White Heads in Wheat Appearing in Winter Wheat Back »

Figure 1. A white wheat head due to wheat stem maggot injury (picture on the left). Such heads when they are pulled on, they dislodge easily from the plant (picture on the right).

Written collaboratively by Emmanuel Byamukama, Connie Strunk, Shaukat Ali, Adam Varenhorst, Ruth Beck, and Paul O. Johnson.

A few wheat fields scouted last week were found with white (bleached heads). Several factors can lead to white heads in a wheat field. The most common cause of white heads is wheat stem maggot feeding (Figure 1). The larvae of the stem maggot feeds within the stem near the flag leaf cutting off water and nutrient supply to the head. To determine if the white head is due to stem maggot larvae feeding, pull gently on the symptomatic wheat head and it will easily come out of the plant stem. Details on stem maggot adult identification can found in Wheat Stem Maggot Adults Observed in South Dakota Wheat.

Root and crown rots can also cause wheat heads to become white. Fungal pathogens including Fusarium spp (cause Fusarium foot and crown rot), Bipolaris sorokiniana (causes common root rot) and Gaumanomyces graminis var. tritici (causes take-all) cause root or crown rots leading to poor water and nutrients uptake. White heads caused by root or crown rots can be identified by uprooting the symptomatic plants and observing discoloration of the subcrown internode and/or lower nodes on the plant. (Figure 2). In addition, plants will often have root rot and reduced root growth. The pathogens that cause root and crown rots survive on residue and in soil. They can infect plants early in the season. However, symptoms are often not present until the wheat begins to head and white heads appear. Symptoms are often exacerbated by moisture and heat stress. Root and crown rots can be managed through a combination of crop rotation, planting tolerant cultivars, planting in a well-drained soil, and use of fungicide seed treatments.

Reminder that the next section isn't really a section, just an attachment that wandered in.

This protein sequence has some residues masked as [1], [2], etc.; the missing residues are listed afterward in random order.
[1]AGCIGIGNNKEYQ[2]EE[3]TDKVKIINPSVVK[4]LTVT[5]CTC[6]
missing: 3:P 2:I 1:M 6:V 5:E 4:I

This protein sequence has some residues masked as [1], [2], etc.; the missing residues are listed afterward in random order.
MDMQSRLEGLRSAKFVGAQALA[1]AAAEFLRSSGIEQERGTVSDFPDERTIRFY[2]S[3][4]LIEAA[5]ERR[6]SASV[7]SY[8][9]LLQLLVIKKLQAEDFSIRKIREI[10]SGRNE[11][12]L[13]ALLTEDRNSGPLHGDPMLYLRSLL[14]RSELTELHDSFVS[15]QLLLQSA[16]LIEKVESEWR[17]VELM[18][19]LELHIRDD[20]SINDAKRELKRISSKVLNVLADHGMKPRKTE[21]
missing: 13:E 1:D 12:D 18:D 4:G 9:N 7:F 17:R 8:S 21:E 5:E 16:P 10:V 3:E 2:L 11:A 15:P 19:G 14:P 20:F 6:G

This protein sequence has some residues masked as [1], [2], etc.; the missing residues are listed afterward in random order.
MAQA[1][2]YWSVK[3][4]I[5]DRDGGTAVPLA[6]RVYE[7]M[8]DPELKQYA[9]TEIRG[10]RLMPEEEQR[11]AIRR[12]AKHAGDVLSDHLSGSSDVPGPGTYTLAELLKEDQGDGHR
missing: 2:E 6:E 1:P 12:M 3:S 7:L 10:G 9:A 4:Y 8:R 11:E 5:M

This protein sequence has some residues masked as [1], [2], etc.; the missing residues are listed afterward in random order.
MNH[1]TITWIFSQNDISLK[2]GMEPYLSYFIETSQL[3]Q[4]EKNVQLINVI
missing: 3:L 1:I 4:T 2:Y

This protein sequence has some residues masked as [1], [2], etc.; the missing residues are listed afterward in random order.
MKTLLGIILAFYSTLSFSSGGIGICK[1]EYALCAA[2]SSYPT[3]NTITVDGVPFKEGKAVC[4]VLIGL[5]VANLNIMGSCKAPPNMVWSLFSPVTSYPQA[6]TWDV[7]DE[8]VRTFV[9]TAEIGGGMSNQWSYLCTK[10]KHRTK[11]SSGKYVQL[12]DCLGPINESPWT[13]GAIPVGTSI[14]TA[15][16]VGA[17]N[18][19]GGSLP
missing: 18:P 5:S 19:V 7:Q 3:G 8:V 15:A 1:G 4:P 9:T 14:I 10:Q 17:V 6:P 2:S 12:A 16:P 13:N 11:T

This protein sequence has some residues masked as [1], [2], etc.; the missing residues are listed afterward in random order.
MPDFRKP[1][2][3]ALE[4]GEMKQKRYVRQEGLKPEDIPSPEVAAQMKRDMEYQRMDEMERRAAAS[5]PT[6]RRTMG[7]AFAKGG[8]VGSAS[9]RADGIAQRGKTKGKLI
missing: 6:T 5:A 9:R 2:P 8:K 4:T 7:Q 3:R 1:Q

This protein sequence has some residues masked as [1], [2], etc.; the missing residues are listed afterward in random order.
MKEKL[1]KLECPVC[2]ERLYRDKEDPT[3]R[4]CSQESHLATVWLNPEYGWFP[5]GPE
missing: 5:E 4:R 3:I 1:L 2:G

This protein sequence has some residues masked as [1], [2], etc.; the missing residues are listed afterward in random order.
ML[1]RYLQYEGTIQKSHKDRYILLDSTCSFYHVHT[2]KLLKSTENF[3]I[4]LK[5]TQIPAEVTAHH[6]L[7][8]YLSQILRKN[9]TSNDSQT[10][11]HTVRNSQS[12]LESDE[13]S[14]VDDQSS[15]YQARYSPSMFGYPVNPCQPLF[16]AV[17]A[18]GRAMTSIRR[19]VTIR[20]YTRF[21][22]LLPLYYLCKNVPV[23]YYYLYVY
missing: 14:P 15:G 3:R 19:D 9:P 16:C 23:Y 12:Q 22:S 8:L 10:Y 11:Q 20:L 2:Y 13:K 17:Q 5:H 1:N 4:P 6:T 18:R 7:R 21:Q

Three uprooted wheat tillers with two tillers showing discolored lower nodes due to root and crown rot. The third top tiller is green and healthy, contrasting the lower two tillers which are symptomatic.
Figure 2. Wheat tillers showing discoloration of the lower nodes due to root and crown rot. These are contrasted with a healthy tiller (top plant).

White heads in wheat can also be caused by glyphosate herbicide drift. White heads caused by glyphosate drift will be bleached but the rest of the plant will remain green. If the white heads are the result of herbicide drift the crown and roots will show no discoloration. Wheat heads injured by glyphosate may also be scattered in the field depending on the level of wheat head development and exposure to the drift.

Finally, white wheat heads can also be caused by Fursarium head blight (FHB) or scab. When the FHB pathogen that causes FHB infects wheat, the entire head can be white or just a few spikelets can be affected and appear bleached or discolored. This disease is a serious concern for wheat growers when conditions are wet and warm when the wheat is flowering. Wheat that follows corn in a rotation is at higher risk. Currently the risk for this disease is low throughout the state and therefore white heads appearing at this time are not caused by FHB.

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